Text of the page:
Wallpaper Secrets Your Momma Never Taught You

Choosing wallpaper and hanging it on your own is quite the chore for any homeowner.  Here are the top tips for saving your sanity:

  • Wallpaper with larger patterns is more difficult to hang as it is harder to match up the pattern when putting up the next roll. 
  • The size of the pattern and the area to the next pattern is called the drop.  Larger wallpapers have a 9-11 inch drop and smaller patterns tend to stay in the 2-3 inch range.
  • Larger patterns can make a room look smaller, save them for a large room.
  • Contrary to popular belief, you can hang wallpaper over bricks, paneling and even old wallpaper if necessary.  You need to use a thick, blank wallpaper called a bridging material, as it bridges the irregular surfaces to make a smoother surface.  It can be used for painting really messed up walls as well.
  • You can even hang wallpaper over tile by sanding the tile and rinsing with TSP for a thorough cleaning.  You apply a priming or prep coat, such as Prep ‘n Size by California Paint, Wall-Grip by Benjamin Moore, or Tack Prep by Duron.  Then you hang the bridging material.  Don’t you wish you had known this BEFORE you started knocking out that tile wall?
  • For damaged plaster walls, there is a product known as plaster in a roll, it not only covers plaster, but tile, paneling and more.  It’s a one step wall covering installed just like wallpaper – it’s basically the bridging material and wall covering in one roll.  It’s made by a company called Flexi-wall Systems.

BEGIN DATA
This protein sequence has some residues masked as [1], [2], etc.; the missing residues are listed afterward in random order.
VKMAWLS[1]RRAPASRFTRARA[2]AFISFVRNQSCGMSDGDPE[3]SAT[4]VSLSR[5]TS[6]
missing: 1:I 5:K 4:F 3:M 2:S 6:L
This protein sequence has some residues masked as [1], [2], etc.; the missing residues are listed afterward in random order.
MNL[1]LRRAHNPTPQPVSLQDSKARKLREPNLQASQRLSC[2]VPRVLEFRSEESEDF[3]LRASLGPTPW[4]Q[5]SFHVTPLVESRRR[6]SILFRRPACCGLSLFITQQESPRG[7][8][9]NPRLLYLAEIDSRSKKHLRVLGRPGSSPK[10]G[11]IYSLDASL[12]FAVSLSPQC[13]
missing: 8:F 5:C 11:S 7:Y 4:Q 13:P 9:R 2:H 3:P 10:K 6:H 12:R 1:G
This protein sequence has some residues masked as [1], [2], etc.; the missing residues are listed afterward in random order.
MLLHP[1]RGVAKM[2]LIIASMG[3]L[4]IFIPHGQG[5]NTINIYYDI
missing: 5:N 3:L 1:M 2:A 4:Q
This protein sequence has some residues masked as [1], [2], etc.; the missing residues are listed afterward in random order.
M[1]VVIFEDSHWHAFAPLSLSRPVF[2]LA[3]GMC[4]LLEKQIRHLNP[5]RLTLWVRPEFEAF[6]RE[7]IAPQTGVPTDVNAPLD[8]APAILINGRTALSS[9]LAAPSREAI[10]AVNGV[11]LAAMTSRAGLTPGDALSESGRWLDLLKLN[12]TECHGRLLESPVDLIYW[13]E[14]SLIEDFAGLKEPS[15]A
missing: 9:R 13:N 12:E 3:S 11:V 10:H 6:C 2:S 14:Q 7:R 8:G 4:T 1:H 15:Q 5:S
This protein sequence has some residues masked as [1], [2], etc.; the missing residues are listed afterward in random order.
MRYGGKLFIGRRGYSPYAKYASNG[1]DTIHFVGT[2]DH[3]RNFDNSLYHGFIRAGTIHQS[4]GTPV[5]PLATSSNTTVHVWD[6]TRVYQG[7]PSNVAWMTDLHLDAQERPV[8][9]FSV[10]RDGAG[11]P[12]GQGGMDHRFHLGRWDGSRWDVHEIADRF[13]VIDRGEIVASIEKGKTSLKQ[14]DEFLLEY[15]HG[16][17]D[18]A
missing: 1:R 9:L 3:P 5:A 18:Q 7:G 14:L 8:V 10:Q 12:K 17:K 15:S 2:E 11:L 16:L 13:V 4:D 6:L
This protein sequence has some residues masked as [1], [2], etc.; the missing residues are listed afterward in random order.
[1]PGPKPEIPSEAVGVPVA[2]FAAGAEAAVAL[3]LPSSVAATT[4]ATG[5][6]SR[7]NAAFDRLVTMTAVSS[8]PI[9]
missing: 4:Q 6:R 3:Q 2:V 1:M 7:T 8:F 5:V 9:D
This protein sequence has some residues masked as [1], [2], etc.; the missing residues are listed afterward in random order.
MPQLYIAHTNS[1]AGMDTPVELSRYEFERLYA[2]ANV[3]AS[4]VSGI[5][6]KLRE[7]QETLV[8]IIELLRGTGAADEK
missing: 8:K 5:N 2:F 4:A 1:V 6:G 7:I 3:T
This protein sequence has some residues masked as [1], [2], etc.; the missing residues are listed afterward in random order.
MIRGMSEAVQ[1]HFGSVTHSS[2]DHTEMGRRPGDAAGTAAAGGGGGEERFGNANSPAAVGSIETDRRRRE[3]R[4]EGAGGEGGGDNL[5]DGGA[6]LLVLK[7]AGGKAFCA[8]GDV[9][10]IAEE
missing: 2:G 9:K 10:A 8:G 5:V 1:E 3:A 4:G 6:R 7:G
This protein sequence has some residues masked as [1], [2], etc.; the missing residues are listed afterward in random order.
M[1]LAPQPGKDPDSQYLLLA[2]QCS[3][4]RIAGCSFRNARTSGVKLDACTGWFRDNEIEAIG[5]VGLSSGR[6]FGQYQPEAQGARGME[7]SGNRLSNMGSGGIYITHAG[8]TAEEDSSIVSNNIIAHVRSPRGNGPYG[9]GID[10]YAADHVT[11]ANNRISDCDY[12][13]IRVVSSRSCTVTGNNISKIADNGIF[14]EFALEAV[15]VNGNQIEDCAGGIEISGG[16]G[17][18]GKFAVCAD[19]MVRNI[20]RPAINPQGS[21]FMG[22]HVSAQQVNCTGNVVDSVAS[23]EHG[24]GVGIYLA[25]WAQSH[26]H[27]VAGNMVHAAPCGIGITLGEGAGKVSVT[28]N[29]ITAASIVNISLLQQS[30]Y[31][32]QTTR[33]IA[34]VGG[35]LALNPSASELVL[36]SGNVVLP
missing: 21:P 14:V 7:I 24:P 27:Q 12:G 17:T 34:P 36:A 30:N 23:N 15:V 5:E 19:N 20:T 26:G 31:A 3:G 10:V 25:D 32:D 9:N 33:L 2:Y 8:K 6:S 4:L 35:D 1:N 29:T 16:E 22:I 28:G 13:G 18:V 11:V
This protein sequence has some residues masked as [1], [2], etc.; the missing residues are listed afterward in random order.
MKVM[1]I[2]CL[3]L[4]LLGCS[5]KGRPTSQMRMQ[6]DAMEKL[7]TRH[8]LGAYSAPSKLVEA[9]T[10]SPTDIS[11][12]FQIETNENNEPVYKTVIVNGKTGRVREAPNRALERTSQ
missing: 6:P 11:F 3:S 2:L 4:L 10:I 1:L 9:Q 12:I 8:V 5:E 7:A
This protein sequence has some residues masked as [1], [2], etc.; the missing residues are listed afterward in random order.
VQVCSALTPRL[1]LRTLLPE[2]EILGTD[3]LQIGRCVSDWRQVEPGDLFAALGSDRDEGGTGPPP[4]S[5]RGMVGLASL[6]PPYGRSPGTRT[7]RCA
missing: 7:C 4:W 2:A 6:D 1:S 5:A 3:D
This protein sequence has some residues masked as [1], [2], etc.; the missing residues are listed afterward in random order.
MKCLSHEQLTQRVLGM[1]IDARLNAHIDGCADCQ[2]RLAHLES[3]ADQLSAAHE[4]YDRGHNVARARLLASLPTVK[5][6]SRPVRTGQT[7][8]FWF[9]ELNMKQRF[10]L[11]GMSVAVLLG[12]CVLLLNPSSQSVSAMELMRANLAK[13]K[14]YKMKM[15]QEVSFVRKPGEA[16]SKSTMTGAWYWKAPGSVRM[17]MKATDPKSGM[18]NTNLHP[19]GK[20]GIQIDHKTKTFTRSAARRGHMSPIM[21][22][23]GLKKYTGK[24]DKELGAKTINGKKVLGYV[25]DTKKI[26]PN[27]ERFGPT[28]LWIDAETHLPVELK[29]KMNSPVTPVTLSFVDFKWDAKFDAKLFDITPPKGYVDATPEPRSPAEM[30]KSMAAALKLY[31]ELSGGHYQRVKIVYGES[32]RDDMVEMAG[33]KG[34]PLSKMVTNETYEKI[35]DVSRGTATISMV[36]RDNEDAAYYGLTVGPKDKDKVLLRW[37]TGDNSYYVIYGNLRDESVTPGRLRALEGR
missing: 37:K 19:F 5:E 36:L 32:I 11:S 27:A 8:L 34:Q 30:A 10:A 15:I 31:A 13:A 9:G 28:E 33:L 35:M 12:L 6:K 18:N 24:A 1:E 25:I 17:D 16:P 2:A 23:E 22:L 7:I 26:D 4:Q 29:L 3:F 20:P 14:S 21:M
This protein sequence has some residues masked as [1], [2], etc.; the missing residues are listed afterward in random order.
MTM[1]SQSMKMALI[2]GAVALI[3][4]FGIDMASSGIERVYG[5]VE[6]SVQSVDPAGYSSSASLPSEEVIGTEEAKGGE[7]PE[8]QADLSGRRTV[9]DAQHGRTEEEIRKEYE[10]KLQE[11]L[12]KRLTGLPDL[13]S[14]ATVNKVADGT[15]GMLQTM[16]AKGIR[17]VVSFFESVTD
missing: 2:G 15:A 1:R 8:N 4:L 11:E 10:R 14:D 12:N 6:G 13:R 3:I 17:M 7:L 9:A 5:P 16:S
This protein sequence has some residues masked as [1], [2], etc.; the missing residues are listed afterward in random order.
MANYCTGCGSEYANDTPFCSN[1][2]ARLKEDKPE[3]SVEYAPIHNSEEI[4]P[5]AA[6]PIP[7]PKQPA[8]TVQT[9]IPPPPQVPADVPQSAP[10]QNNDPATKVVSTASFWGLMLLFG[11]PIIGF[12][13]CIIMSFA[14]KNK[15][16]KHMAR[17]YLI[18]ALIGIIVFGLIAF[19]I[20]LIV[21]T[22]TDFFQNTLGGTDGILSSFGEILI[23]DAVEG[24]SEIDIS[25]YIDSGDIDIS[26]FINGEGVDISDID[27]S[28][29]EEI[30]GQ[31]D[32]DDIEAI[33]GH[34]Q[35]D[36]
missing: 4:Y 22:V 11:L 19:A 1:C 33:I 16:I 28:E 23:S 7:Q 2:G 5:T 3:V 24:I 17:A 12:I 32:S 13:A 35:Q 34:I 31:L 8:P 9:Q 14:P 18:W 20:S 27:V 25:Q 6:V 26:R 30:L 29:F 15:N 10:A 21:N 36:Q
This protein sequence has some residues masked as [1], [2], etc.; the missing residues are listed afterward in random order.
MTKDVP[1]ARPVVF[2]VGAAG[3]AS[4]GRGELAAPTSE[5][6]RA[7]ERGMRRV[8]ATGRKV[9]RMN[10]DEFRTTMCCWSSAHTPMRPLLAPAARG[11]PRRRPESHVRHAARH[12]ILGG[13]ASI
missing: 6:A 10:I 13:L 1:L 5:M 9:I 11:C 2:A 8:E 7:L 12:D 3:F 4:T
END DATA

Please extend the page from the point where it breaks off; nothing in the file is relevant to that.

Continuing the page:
• High traffic areas such as foyers, hallways and staircases do better with a textured or patterned wallpaper.  Plainer, smoother papers will show every little mark, and if they are damaged and need a small repair, will show the repair more than a patterned or textured paper.
  • You can paint over wallpaper.  It’s best not to, and you should make a good, honest attempt to strip the paper.  If you tried to do it and couldn’t, and you’re not just taking the easy way out, go ahead and paint away.
  • If you’re going to paint over wallpaper, don’t tell anyone, they’ll try to talk you out of it.  The key to doing it and no one noticing is proper prepping.  Any loose paper from the ugly stripping attempt needs to come off, joint compound needs to be used for seams, damaged areas and nail holes.  Then sand completely for a smooth surface.  Make sure you use a primer and sealing product on the whole wall before wallpapering.  Sherwin Williams Prep-Rite Drywall Conditioner or Roman’s Liquid Drywall are two products that could be used.